Google Webmaster Tools is a free service from Google that was designed specifically for webmasters. It allows you to check the status of your websites on Google and optimise your websites for their search engine. Amongst other things, the service lets you submit sitemaps, define crawl rates, check incoming links, find broken links, and much more.
In this resource guide, I will show you how you can use Webmaster Tools to analyse your website and correct issues that might be reducing your search engine traffic.
The Webmaster Tools Home Page
You can login to Webmaster Tools at www.google.com/webmasters/tools/ using your Google account. The home page shows existing websites you have added to webmaster tools alphabetically or by site health. You can also display websites using a compact view.
At the top right hand side of the page you will see a help box that lists many useful articles and configuration options. Both features are available throughout the Webmaster Tools service and change according to the page you are viewing. For example, if you are browsing the Search Traffic section, you will see help articles relating to stats and data and Google Analytics.
In the configuration options box, there is an option to change your Webmaster Tools preferences. From here, you can choose to get email notifications every day about critical issues or all issues. This saves you from having to check Webmaster Tools frequently for any problems with your websites.
Once you are viewing one of your websites, the configuration box shows you several configuration options such as site settings and verification details.
Going back to the left hand side, we have links to all messages, labs and resources. When you are viewing one of your websites, the messages page will only display relevant messages for that website. On the home page, messages are shown for all websites you own. You will see a variety of messages including new errors that have been found, integration with Google Analytics and notices about not found errors.
Adding a Website to Webmaster Tools
Let’s backtrack a little and look at how you can add a website to Webmaster Tools. The “Add A Site” button is located at the top right hand side of the Webmaster Tools home page.
Clicking on the button will bring up a box for you to enter your website URL (minus the http:// part).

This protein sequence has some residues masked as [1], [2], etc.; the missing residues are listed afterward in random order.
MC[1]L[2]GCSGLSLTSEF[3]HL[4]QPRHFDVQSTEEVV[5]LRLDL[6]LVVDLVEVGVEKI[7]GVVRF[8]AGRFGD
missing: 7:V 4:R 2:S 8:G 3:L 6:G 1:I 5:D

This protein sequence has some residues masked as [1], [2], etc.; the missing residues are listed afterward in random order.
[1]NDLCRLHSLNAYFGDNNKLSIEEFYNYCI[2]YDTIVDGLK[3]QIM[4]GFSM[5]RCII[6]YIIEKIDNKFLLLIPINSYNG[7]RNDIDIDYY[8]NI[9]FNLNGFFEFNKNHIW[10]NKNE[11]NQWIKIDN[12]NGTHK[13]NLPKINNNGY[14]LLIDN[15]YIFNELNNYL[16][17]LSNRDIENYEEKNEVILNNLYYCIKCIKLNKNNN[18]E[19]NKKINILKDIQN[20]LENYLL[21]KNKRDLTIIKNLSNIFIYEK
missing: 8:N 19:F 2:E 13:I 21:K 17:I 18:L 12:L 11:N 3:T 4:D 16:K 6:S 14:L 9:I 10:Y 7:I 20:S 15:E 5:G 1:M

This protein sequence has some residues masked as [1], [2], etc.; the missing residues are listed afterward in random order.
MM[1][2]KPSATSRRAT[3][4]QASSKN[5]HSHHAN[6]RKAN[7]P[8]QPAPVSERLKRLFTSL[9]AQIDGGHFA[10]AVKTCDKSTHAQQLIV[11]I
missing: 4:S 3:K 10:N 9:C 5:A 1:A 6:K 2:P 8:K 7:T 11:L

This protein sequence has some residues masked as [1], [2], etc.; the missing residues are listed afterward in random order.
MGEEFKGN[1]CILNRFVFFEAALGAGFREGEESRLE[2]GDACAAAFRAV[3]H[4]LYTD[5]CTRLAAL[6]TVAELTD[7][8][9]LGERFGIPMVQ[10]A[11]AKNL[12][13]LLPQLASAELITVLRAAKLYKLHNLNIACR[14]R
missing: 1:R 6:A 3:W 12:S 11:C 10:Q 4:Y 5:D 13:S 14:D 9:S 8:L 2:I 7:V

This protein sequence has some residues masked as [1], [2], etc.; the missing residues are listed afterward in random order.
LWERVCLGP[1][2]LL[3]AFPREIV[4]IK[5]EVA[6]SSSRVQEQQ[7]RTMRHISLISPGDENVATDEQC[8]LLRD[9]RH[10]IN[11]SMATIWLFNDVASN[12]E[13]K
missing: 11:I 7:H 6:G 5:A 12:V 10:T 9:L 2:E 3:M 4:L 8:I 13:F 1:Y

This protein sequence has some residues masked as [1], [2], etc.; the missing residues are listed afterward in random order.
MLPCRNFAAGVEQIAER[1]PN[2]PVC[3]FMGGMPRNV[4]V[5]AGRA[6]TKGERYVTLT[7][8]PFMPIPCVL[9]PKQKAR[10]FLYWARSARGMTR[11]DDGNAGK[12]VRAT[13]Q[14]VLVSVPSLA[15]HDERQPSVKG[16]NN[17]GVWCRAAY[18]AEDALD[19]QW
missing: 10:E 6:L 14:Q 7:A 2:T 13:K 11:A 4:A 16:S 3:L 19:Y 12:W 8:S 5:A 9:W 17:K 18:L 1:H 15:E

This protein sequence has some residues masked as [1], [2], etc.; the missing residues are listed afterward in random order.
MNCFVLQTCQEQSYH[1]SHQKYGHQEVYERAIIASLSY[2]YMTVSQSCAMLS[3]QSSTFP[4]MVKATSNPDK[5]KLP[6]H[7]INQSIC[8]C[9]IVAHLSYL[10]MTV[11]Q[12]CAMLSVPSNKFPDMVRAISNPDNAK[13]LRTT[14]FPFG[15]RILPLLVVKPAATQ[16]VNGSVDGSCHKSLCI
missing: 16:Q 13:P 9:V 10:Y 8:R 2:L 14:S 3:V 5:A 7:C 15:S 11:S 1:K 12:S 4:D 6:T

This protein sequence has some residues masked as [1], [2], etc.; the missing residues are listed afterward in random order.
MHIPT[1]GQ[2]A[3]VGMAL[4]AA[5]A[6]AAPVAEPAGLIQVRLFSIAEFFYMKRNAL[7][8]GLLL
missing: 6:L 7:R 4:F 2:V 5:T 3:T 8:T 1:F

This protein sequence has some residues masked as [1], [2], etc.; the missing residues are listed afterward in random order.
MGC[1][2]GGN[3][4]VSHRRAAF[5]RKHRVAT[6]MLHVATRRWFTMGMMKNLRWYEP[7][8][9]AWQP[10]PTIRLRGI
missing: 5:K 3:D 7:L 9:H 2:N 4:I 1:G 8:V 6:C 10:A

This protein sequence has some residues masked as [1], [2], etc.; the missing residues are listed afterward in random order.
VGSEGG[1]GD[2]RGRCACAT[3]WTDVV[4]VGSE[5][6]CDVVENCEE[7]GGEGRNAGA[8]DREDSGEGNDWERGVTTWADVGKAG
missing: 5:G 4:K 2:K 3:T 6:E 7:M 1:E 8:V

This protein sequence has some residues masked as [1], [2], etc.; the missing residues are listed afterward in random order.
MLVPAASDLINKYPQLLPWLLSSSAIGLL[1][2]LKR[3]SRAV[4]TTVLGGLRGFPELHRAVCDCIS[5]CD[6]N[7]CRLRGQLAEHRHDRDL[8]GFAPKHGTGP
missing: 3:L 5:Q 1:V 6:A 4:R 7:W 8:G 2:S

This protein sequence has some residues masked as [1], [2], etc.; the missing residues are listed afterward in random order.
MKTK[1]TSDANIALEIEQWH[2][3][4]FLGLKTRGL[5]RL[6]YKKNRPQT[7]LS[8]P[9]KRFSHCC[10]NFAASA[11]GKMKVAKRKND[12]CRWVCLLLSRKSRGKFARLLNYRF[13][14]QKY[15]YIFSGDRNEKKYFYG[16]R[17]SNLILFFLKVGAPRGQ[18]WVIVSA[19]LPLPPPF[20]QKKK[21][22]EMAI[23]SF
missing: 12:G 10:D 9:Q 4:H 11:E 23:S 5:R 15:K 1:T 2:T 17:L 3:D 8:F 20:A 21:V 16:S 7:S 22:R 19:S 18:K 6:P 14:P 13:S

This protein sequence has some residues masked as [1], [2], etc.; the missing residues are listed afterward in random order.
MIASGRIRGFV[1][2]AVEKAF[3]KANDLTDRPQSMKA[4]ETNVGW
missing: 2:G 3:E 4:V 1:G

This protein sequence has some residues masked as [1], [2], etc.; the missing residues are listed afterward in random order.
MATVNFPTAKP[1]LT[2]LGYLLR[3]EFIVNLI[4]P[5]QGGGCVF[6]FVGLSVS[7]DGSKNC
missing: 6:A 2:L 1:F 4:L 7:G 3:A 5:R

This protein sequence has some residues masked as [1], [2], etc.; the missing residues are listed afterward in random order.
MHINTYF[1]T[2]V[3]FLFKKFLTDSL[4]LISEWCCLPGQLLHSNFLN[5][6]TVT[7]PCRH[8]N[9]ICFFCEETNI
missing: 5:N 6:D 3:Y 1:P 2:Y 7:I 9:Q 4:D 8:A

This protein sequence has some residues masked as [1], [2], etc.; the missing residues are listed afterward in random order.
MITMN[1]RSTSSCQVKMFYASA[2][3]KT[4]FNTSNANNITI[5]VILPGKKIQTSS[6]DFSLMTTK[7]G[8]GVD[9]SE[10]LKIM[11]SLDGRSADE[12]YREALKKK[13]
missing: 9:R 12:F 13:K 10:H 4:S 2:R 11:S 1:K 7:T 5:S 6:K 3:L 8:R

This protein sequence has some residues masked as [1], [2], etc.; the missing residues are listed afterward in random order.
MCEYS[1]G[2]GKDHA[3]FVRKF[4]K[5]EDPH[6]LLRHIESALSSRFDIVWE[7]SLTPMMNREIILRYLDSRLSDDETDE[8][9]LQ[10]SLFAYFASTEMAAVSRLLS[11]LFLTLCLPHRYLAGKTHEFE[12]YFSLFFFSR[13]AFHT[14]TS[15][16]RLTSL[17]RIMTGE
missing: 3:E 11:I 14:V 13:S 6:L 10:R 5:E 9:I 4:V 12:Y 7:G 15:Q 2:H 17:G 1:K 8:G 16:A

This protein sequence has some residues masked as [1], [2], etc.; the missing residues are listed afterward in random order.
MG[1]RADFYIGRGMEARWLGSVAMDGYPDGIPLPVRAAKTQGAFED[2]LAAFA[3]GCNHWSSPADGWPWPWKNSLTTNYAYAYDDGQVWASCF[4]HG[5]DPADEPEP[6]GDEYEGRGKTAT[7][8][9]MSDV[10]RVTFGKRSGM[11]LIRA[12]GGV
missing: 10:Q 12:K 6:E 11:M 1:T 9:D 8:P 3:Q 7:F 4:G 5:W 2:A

You then need to verify your website. The recommended method of doing this is to download the HTML file and upload it to the root of your domain.
Four alternative methods can be used to verify a website. I find adding a meta tag to my website’s header is one of the quickest methods. You can also sign in through your domain registrar or related Google account.
If you have failed to verify your website, a message will be displayed on the home page temporarily.
Your website will still be listed on your Webmaster Tools home page, however you will not be able to access any information for your website until it has been verified.
Once you have verified your website, you can then start analysing it.
When you click on one of your websites from the Webmaster Tools home page, you will be taken to the Site Dashboard. This area gives you a summary of your website including important site messages, crawl errors, search queries and the status of the content in your sitemap that has been indexed.
The site dashboard does give a good summary of what is happening with your website, however it is not a replacement for other pages. In my opinion, it is always better to spend a few minutes checking your website with all of the tools available on Webmaster Tools.
The search appearance section details how your website looks in Google’s search results. In the search appearance menu, you will see an information icon to the right hand side.
Clicking on the information icon brings up an overview of all the terminology that Google uses for search appearance including snippets, breadcrumbs and sitelinks. I recommend familiarising yourself with all of these terms so that you understand what Google is referring to.
Structured Data refers to the type of structured information that Google has found on your website. This includes microformats, microdata (shares, videos, events etc.), schema.org and RDFa (spans, divs etc.).
The tool will help you understand what type of information is located on your website and how Google has indexed it.